Monday, March 25, 2019

Cameroon: Douala Council Police reportedly raided an Attack on Anglophone IDPs In Rail Market

Serious commotion has been the order of the day around some major markets in Douala, a business town in Cameroon’s Littoral Region orchestrated by the city council police chasing clandestine business persons and hawkers who according to them, violate council orders to display their goods even right on the main highway, National Telegraph has been told.

One of such markets linked to this act is the Marche de Rail located in the heart of Bonaberi, a precinct in Douala. Located along the main highways within the town, this market records one of the greatest number of hawkers, a majority of whom are now Anglophones displaced from the North West and South West regions of the country due to the ongoing crisis.

These IDPs have frequently clashed with council police who periodically surprised them, carting away some of their business items and taking them into custody, National Telegraph has been told.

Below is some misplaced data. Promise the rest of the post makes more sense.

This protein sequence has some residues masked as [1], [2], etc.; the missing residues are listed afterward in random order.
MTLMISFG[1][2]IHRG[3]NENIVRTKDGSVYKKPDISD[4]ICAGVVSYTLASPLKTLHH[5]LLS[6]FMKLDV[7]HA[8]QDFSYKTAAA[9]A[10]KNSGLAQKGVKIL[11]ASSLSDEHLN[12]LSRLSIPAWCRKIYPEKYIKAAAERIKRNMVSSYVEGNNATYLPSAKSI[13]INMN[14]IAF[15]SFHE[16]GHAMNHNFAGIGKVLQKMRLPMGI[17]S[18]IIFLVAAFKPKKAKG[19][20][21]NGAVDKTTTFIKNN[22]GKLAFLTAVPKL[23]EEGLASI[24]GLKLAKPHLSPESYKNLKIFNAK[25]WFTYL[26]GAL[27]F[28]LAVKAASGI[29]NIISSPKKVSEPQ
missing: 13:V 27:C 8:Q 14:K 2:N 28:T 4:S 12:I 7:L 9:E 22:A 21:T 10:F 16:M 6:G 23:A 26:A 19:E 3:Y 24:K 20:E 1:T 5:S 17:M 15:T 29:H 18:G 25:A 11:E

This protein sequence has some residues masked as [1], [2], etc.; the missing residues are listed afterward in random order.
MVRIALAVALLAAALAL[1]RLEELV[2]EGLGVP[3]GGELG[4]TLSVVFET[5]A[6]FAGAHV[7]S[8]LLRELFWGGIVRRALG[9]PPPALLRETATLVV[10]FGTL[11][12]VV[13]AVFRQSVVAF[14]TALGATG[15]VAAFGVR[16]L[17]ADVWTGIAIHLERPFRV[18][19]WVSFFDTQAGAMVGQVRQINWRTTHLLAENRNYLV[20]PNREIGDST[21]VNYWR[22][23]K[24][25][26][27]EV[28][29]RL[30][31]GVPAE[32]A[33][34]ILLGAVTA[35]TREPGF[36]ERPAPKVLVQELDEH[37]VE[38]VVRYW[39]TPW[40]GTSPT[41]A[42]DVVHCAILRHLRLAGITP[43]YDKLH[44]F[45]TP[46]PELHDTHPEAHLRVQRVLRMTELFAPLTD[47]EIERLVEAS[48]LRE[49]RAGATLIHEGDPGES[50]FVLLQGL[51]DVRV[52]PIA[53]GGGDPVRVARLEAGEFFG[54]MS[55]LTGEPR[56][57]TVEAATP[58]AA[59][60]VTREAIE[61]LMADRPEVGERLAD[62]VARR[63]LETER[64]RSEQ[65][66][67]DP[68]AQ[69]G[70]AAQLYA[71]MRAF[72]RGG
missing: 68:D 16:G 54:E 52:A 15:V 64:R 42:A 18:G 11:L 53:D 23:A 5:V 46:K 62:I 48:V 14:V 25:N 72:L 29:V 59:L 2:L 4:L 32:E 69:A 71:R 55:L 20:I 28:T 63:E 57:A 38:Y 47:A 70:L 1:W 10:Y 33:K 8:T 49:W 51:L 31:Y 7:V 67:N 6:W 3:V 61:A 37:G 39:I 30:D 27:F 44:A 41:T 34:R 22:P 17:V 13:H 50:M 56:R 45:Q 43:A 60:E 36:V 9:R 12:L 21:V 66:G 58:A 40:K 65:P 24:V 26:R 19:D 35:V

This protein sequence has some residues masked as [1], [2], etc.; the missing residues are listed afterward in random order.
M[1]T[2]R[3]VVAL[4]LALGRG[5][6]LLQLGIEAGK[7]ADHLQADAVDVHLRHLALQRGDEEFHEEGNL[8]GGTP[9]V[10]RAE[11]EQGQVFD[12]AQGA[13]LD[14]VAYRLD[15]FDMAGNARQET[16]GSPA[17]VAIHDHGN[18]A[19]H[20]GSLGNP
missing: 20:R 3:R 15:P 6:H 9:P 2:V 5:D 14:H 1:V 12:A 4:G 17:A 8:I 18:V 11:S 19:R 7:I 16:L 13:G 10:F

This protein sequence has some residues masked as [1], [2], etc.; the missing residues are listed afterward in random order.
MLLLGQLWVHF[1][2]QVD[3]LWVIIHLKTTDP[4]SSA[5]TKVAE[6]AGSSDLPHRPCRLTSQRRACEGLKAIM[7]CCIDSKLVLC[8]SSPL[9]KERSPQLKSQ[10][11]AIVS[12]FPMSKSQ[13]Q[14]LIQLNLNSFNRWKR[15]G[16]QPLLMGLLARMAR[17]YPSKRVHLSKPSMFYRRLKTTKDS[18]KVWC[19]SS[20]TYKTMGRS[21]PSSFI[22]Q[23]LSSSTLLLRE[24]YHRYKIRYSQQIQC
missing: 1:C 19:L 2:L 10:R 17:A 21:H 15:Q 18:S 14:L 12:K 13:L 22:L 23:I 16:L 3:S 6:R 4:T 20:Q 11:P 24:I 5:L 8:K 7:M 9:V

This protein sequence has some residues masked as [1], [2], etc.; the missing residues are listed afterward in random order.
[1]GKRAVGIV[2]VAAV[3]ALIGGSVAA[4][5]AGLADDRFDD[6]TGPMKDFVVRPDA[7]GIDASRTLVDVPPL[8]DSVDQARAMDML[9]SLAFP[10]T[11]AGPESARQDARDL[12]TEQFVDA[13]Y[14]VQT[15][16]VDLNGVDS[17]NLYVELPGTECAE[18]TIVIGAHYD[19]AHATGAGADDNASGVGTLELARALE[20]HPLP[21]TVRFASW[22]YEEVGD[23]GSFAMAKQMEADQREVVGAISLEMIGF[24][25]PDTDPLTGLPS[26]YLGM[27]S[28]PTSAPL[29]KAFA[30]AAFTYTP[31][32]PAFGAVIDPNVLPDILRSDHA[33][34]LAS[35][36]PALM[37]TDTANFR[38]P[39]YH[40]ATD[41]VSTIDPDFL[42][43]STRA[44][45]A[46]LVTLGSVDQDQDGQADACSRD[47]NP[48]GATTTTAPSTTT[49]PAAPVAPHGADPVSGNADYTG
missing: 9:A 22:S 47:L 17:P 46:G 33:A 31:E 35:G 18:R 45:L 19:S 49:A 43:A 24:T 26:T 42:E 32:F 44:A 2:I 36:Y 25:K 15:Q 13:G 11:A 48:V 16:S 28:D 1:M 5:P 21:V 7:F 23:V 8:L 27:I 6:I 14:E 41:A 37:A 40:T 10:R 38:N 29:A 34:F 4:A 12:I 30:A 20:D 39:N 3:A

On Friday March 22, 2019 at about noon, the council police made a surprise move to the market where they did not only make away with items but equally left some IDPs with injuries sustained in the course of the commotion.

Many have condemned this move from the council police who have failed to provide alternatives for the displaced people already in stress and beggary.

There’s an armed conflict in Cameroon’s two English-speaking regions of the North West and South West began that started in October 2016 as a disagreement in language but government mismanaged it, turning it into a demand by majority of Anglophones for a separate state called Ambazonia.

Gun battles have ensued and the government has been accused of numerous Human Rights violation, including targeted killings. Insecurity has increased and life is near hell in these two regions. In all these, business, transportation and other activities across the country have been greatly affected and many have been either internally or externally displaced.

New telegraph